How To Become An Environmental Economist: Degree and Education Requirements

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what degree do you need to become an Environmental Economist
majors for Environmental Economists

Environmental Economists

Other names for this job might include Agricultural Economist, Ecological Economist, Economist, Energy Economist, Environmental Economist, Environmental Protection Economist, Marine Resource Economist, Natural Resource Economist, Principal Associate, Principal Research Economist


  • $109230
    Salary
  • 69%
    Job satisfaction
  • Hard
    Becoming one
  • High
    Job growth
OwlGuru Rank

B+



Be An Environmental Economist: What You Really Need


In this requirements guide for Environmental Economists, you will find out what do you need to become an Environmental Economist and what it takes to become one.

After reading this, you will be able to plan for your future if you want to be an Environmental Economist.



Degree required

Recommended degree level

Doctoral Degree

PhD
57.14%

Master’s degree
28.57%

Bachelors degree
7.14%

Post-masters certificate
3.57%

First professional degree
3.57%

Generally, employers are looking for Environmental Economists who have a PhD. They also prefer someone who is good in Reading Comprehension and Writing.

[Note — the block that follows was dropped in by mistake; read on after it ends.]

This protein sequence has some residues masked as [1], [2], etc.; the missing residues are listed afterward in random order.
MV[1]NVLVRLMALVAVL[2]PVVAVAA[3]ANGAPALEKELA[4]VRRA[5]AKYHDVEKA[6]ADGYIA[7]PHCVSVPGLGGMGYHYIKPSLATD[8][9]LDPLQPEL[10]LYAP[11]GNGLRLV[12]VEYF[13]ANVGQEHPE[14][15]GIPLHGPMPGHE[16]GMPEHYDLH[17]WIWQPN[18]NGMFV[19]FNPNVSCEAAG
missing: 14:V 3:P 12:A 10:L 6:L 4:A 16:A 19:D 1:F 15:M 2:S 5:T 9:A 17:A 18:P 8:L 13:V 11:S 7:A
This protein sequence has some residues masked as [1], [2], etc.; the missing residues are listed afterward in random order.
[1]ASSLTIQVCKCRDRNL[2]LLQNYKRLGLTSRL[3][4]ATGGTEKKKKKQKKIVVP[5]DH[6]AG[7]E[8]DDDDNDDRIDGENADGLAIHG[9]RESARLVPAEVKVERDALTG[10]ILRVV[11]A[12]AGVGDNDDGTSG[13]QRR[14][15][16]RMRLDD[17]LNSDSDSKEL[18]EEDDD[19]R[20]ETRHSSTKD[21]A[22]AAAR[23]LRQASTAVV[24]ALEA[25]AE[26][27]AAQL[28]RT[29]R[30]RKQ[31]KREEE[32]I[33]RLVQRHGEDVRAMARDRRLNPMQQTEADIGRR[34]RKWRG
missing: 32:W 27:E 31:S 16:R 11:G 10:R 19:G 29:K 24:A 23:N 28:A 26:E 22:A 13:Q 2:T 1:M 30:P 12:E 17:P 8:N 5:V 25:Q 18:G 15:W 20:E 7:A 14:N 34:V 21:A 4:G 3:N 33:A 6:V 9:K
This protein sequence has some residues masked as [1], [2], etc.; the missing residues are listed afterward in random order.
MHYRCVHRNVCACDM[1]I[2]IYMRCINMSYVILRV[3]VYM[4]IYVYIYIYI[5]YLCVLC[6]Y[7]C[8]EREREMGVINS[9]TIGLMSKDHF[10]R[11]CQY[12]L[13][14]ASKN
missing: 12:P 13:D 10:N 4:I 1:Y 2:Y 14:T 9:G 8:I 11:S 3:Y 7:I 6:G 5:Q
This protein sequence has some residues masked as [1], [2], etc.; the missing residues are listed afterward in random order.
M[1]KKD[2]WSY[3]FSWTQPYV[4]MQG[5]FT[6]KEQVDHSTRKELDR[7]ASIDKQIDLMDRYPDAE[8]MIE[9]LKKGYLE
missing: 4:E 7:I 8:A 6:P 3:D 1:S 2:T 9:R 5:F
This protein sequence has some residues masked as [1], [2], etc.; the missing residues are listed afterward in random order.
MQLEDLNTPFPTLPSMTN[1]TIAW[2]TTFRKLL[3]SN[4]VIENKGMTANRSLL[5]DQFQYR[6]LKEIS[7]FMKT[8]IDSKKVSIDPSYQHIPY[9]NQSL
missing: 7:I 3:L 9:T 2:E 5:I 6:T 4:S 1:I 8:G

1 common question that we always get is what major or degree do I need to become An Environmental Economist or what courses do I need to take.

We did a survey to ask other Environmental Economists what did they major in college or university and here are the most popular majors that came up.

Agricultural Economics
Financial Mathematics
Economics, General
Applied Economics
Econometrics and Quantitative Economics

Most environmental economists need a master’s degree or Ph.D in Economics. However, some entry-level jobs—primarily in government—are available for workers with a bachelor’s degree.



Schools

schools for Environmental Economists

Interested in becoming An Environmental Economist? Find the right schools that can help you to become one. You will need some of your details to get you matched with the right college or university. This service is free thanks to our sponsors.

Questions to ask the university or college:

  1. How many students are in the program?
  2. Is your program accredited?
  3. How many faculty members do you have? Do they hold the right credentials?
  4. What is your job placement rate?
  5. Does your school hold career fairs or other on-campus events with employers? How many employers typically attend?
  6. How many of your students have at least one internship by graduation?

Click to start becoming an Environmental Economist




How long does it take

Difficulty
Hard

You will need a considerable amount of skill, knowledge and experience to be An Environmental Economist. Normally you will be required to have more than five years of experience.

For example: A surgeon have to complete 4 years of college plus an additional 5 to 7 years of specialized medical training to be able to do his/her job.

In terms of on-the-job training, you may need some training however you will be assumed that you will already have the necessary skills and work experience to perform the job.


How long does it take
1 to 2 years


Work experience
1 to 2 years

No experience